Monday, September 24, 2012

Movie: Schooling the World

I just watched this movie questioning about modern education. This topic is very dear to me as I always support education for underprivileged kids in 3rd countries. This film used Ladakh (a place I visited a month ago) as an example, and coincidentally, I also supported a local school in Ladakh.

This is a thought provoking movie. 
I had a lot of unanswered questions. The underlying assumption of modern education is to alleviate poverty around the world. Personally, I am an ardent believer of education as I am a beneficiary of a good education.  However, this film challenged this underlying assumption that I felt strongly about.

Does education really alleviate poverty?
Is modern education making people dependent of modern economy?
Is modern education removing people's ability to live independently in a sustainable way?
(Think: about the farmers who lived independently for thousands of years)
Is modern education churning out workers for the elites?
Is modern education like a factory churning out homogeneous products?
Is education selling the wrong dream?
(Think: The high unemployment among the undergraduates in USA.)

The fact: 
90% of the people in Ladakh educated in modern school will not be doctors/engineers/lawyers. They would most probably be a lowly paid workers struggling in the modern economy. Yet, they have lost their ability to survive in their native land, and they lost their culture.

A Ladakhi girl studying in a missionary school wants to work in a city like Delhi.
A Ladakhi young man working in Delhi, yearns to go back to live in Ladakh.
That's the irony of life.


There is another scene in the film that disturbs me.
The Ladakhi students in a Christian missionary school have to speak English and they would be punished by the teacher if they speak Hindi or Ladakhi. And there was a scene where all the students were reciting Christian prayer (not sure if it was voluntary or compulsory).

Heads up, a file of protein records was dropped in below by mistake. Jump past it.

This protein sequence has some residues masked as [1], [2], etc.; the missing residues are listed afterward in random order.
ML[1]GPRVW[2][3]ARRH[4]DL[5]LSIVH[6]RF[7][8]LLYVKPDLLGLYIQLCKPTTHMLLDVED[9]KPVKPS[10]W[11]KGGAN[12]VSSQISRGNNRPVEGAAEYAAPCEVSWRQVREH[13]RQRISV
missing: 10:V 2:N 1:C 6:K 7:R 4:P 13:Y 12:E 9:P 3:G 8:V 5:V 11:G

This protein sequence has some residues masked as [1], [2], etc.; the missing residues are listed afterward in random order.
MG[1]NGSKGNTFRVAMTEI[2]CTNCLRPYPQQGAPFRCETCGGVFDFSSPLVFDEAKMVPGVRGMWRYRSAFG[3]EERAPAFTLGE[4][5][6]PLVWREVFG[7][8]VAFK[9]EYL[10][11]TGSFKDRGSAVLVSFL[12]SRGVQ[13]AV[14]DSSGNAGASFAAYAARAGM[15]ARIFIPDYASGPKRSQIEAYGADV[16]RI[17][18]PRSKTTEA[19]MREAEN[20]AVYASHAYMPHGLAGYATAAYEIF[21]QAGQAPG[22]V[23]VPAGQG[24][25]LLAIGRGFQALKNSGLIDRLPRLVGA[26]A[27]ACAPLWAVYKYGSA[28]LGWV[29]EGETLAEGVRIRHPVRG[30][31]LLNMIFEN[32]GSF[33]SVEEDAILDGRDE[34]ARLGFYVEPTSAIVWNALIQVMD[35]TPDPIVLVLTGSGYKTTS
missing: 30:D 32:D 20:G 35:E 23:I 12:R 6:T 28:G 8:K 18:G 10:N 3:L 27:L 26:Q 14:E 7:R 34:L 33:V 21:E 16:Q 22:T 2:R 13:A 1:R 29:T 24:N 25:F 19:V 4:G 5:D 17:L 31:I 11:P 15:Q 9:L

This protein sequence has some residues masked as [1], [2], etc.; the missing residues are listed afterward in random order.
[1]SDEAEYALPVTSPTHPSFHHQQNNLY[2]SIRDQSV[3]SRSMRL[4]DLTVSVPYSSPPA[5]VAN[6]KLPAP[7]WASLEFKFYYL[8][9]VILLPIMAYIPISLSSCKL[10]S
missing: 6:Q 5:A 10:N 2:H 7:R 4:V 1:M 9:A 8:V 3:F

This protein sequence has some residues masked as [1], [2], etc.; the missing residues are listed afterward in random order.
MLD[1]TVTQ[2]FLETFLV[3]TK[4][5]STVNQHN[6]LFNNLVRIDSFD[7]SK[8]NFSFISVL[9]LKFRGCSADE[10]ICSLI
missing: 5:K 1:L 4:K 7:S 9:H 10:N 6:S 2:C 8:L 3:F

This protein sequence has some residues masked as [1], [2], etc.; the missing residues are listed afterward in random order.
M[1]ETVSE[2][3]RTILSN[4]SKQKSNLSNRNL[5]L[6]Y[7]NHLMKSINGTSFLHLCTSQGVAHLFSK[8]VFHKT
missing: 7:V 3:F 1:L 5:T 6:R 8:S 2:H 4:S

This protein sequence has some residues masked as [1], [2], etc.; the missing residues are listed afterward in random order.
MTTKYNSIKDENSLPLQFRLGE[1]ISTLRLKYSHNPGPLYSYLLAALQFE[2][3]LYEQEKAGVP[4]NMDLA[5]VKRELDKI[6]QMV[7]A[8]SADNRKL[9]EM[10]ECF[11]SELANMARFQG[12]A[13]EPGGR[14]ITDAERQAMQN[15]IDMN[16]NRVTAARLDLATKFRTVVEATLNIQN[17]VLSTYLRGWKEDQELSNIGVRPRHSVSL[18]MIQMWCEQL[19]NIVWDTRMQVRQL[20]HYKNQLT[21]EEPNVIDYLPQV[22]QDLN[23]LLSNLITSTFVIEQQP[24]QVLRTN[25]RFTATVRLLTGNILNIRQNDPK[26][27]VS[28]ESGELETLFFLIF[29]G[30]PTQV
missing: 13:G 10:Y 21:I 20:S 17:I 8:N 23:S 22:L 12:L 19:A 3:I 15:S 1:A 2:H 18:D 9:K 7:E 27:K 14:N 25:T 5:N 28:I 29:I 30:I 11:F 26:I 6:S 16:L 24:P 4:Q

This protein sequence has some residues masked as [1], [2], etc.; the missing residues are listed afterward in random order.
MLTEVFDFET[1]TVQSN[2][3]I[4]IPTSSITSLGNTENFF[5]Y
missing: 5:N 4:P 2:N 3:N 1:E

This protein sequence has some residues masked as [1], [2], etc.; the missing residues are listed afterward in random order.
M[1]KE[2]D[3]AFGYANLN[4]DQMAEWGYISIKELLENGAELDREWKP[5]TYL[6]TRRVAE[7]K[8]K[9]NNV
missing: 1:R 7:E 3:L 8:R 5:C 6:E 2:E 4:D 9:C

It is really scary to see how kids are being indoctrinated on a daily basis.
I could relate to this as I was studied in a Catholic missionary school for 4 years and I chose to transfer out of a Christian high school after 3 months (There was compulsory preaching every monday). I was on the verge of converting to Christianity as it was easy in those environment (all your teachers and friends are either Christian or Catholic, and I listen to the Christian doctrine almost everyday). Teenage years is such a vulnerable stage in life where you just want to fit in and do not have critical mind. 

I was only 15 years old. And my form teacher encouraged me to join her after school to attend her church event. She told me that Jesus/God had opened the door for me, and if I didn't embrace it, it would be closed. And when my grandma was hospitalized, my form teacher would appear on my grandma bedside and started to pray aloud for my grandma - making my grandma very uncomfortable. (On the hindsight, my form teacher was very insensitive to other people.) 

Personally, I am against indoctrinating young people with religion (be it Christianity/Buddhism/Islam) in school. These things should not be mixed up with school. It is scary that more than 15 years after I left my school, I still know how to recite Hail Mary.... this is the power of indoctrination at a young age.

It is really scary how education is used to manipulate and control the young mind.
I am raised in such a system.
I am glad that I have seen it through.

If I have an opportunity to meet my form teacher again, I would let her know that her action was inappropriate. 

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